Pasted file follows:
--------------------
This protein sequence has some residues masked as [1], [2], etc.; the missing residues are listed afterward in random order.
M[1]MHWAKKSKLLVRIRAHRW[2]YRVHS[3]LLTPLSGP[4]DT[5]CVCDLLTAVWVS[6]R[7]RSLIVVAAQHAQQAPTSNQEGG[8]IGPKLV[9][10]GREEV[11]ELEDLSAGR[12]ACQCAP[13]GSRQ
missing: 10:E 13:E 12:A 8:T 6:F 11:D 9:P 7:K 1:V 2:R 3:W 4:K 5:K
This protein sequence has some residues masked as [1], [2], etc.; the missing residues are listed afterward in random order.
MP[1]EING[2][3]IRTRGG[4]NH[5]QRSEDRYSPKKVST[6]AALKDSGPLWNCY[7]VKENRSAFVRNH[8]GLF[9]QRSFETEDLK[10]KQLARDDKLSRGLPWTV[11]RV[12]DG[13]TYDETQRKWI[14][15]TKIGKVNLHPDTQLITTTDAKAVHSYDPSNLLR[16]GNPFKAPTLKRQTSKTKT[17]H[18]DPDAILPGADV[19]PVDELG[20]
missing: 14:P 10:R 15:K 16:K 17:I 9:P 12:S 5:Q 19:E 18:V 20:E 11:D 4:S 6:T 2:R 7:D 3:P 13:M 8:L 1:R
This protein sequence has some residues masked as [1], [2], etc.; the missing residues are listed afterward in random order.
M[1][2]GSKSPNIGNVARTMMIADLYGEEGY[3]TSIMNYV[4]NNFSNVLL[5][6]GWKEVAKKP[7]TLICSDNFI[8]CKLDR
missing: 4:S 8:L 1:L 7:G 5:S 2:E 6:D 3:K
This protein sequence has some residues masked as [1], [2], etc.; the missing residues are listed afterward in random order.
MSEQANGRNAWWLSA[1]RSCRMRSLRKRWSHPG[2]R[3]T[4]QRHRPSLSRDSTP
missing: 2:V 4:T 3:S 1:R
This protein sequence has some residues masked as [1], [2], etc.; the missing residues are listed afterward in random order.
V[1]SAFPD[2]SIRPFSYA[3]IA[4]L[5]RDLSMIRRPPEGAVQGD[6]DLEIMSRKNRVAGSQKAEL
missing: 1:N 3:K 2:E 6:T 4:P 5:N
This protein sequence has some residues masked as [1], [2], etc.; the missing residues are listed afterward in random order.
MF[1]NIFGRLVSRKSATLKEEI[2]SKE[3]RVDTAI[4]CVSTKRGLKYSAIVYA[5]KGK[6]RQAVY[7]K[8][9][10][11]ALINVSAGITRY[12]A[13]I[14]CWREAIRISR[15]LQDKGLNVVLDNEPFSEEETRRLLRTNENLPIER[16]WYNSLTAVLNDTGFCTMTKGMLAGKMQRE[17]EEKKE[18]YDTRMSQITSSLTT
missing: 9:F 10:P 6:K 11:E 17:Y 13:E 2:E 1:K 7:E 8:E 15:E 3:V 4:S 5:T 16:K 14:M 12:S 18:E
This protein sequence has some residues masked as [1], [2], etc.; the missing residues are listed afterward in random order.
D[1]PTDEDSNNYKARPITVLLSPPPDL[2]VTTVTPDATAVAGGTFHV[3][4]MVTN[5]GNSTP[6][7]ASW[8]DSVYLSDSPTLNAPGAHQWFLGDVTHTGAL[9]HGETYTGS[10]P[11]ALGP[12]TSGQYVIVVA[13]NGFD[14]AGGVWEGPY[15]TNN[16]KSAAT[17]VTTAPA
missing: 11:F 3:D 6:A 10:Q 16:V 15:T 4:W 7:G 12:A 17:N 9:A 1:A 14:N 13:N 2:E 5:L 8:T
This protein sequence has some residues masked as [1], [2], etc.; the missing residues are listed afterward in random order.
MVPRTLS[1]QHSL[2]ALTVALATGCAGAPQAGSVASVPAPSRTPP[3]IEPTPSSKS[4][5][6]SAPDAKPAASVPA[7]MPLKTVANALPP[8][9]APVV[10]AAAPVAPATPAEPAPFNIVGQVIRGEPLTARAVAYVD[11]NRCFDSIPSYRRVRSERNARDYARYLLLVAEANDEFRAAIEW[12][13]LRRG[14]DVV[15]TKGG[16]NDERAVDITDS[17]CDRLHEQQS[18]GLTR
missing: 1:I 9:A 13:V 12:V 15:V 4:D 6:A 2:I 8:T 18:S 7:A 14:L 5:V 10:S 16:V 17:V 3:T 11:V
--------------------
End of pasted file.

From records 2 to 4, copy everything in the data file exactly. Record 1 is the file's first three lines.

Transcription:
This protein sequence has some residues masked as [1], [2], etc.; the missing residues are listed afterward in random order.
MP[1]EING[2][3]IRTRGG[4]NH[5]QRSEDRYSPKKVST[6]AALKDSGPLWNCY[7]VKENRSAFVRNH[8]GLF[9]QRSFETEDLK[10]KQLARDDKLSRGLPWTV[11]RV[12]DG[13]TYDETQRKWI[14][15]TKIGKVNLHPDTQLITTTDAKAVHSYDPSNLLR[16]GNPFKAPTLKRQTSKTKT[17]H[18]DPDAILPGADV[19]PVDELG[20]
missing: 14:P 10:R 15:K 16:K 17:I 9:P 12:S 5:Q 19:E 18:V 20:E 11:D 4:S 6:T 2:R 7:D 3:P 13:M 8:L 1:R
This protein sequence has some residues masked as [1], [2], etc.; the missing residues are listed afterward in random order.
M[1][2]GSKSPNIGNVARTMMIADLYGEEGY[3]TSIMNYV[4]NNFSNVLL[5][6]GWKEVAKKP[7]TLICSDNFI[8]CKLDR
missing: 4:S 8:L 1:L 7:G 5:S 2:E 6:D 3:K
This protein sequence has some residues masked as [1], [2], etc.; the missing residues are listed afterward in random order.
MSEQANGRNAWWLSA[1]RSCRMRSLRKRWSHPG[2]R[3]T[4]QRHRPSLSRDSTP
missing: 2:V 4:T 3:S 1:R